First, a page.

One of three structures housing turfgrass drought research at the University of Arkansas that was destroyed Monday during a storm that came through Fayetteville, Ark. Photo courtesy of Mike Richardson
University of Arkansas professor of horticulture and turfgrass researcher Mike Richardson, Ph.D., was in his campus office late Monday afternoon. His to-do list included printing plot signs for what was scheduled to be the school’s upcoming field day in Fayetteville. Richardson got sidetracked, though. He gazed out his window, as the weather, which can affect his work, was especially intriguing at that moment.
“Trees were swaying and the rain was blowing sideways and from multiple directions,” Richardson tells GCM.
Soon, his phone rang. It was his technician, John McCalla, calling. McCalla, who was about 2 miles from Richardson’s location, had some bad news: Three structures at the Arkansas Agricultural Research and Extension Center — each measuring approximately 30 feet wide, 70 feet long and 2,000 square feet and housing drought research — had been destroyed by the violent storm. Nobody was hurt at the research facility, Richardson says. Although damages are still being assessed, he estimates losses will be at least $70,000.
There are other losses, too. They include the destruction of nearly a year’s worth of drought-specific trials and research data. “We had a master’s student with two projects going, and he was scheduled to collect data for the rest of the season,” says Richardson, a 20-year GCSAA member, adding that trials were underway for other projects and companies, and those have now been compromised. “It’s only grass; it’s not the end of the world,” Richardson says.
In addition, that Arkansas turfgrass field day that was scheduled for July 25 has been canceled, Richardson says. The event, held every other year, will now happen in 2019. “We weren’t even sure some of the mess would be cleaned up (by next week). There is tangled steel. For safety issues, it is too risky,” he says.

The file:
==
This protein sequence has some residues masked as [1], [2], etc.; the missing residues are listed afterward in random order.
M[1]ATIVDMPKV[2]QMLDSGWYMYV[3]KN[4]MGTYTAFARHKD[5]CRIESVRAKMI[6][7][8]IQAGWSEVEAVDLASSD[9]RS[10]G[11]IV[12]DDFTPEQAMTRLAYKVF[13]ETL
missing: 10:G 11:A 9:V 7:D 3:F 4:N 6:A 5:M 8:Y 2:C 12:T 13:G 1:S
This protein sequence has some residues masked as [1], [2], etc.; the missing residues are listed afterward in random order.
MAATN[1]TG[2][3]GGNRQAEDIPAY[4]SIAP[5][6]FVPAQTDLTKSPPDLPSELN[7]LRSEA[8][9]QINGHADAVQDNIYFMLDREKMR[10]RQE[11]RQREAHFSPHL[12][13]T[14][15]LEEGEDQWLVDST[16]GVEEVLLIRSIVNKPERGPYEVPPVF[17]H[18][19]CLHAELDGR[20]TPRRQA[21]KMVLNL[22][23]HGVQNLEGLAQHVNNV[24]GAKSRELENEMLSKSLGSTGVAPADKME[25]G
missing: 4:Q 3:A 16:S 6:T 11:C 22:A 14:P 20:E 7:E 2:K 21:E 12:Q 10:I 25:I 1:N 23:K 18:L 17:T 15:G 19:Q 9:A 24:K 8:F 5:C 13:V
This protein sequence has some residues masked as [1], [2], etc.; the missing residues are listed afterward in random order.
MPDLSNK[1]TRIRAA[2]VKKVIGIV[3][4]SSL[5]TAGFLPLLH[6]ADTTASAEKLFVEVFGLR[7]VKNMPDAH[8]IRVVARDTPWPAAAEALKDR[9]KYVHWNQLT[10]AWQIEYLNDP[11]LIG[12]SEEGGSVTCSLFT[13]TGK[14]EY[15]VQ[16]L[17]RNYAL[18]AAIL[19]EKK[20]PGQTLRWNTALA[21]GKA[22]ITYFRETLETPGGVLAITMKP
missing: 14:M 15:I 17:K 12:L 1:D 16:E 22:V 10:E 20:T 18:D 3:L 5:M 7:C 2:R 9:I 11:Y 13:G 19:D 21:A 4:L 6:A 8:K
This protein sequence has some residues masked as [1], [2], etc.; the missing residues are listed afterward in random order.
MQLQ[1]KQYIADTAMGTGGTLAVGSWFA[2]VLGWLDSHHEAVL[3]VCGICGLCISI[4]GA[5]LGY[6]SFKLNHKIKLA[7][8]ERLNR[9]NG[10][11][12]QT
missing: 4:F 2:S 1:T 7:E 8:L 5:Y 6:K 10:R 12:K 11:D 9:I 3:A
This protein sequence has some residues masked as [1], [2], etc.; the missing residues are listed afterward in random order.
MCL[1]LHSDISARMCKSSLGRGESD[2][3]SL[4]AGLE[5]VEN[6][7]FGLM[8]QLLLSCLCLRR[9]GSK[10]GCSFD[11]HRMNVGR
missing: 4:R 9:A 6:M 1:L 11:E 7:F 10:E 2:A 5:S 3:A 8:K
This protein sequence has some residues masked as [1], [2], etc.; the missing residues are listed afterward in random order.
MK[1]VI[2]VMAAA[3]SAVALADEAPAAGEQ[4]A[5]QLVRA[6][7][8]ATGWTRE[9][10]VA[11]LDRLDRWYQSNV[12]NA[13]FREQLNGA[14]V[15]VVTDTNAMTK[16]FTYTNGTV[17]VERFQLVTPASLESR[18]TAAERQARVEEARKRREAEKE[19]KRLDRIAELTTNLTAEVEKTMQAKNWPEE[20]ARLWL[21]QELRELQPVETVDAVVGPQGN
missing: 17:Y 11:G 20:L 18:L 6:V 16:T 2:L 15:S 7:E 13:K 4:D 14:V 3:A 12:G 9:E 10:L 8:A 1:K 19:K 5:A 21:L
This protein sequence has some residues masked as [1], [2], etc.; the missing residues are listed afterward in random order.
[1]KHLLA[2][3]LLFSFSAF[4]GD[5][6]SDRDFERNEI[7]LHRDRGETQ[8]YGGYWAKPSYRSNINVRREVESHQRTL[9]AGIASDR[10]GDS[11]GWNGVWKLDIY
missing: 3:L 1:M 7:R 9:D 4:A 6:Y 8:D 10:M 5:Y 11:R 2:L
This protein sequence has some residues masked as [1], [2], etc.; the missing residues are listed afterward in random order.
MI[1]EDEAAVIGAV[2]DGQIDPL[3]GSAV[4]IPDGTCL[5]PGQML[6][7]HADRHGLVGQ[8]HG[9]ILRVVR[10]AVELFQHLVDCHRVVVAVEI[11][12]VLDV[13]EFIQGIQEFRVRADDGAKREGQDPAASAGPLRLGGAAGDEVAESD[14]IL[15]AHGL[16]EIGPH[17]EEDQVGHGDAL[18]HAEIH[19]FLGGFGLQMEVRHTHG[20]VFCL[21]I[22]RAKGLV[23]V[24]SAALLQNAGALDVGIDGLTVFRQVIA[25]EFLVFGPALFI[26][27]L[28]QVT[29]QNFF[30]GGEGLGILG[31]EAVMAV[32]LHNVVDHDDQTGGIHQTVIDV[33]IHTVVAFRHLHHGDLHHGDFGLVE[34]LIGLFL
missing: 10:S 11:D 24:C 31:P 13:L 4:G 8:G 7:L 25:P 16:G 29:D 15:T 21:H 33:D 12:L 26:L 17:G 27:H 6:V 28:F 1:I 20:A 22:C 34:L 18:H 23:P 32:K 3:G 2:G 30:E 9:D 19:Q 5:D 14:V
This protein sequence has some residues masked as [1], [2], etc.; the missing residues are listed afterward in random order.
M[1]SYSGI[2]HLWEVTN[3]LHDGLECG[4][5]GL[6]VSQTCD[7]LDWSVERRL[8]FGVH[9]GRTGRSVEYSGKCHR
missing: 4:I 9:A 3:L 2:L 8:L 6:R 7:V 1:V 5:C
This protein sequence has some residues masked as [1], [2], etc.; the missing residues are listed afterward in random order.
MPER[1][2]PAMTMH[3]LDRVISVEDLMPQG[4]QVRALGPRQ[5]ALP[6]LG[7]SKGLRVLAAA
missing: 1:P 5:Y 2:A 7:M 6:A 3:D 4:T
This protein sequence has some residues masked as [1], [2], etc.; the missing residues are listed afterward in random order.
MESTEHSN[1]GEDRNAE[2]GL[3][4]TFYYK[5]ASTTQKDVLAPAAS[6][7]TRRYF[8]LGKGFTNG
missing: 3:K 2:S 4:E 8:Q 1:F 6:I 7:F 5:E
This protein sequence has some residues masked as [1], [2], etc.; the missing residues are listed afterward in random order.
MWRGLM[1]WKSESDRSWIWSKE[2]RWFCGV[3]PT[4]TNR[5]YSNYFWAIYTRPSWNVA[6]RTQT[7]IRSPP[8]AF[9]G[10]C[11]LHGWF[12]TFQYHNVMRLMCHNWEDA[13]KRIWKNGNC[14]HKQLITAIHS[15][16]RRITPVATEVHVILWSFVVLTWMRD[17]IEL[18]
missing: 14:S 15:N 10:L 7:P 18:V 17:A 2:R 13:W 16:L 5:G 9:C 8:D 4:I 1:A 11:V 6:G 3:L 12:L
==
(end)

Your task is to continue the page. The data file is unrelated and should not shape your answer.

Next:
Some Arkansas turfgrass students actually weren’t far from the damage. “They were 300, maybe 400 yards away in a field lab building,” Richardson says. The structure the students were in was not affected. “Around the (turfgrass) farm, there was not another bit of damage anywhere.”
The storm’s toll will create some financial hardship. “I don’t think we’ll receive full compensation to replace all of the structures. We can’t just say ‘Let’s build three more.’ And it impacts our ability to do this work going forward,” Richardson says.
He’s doing his best to remain positive, though, noting that he and Doug Karcher, Ph.D., a professor in the Department of Horticulture at Arkansas and a 26-year association member, are looking forward.
“It’s a frustration and a challenge, but we are pretty darn optimistic. We’ll pick up the pieces, rebuild and go on,” Richardson says.
Howard Richman is GCM’s associate editor.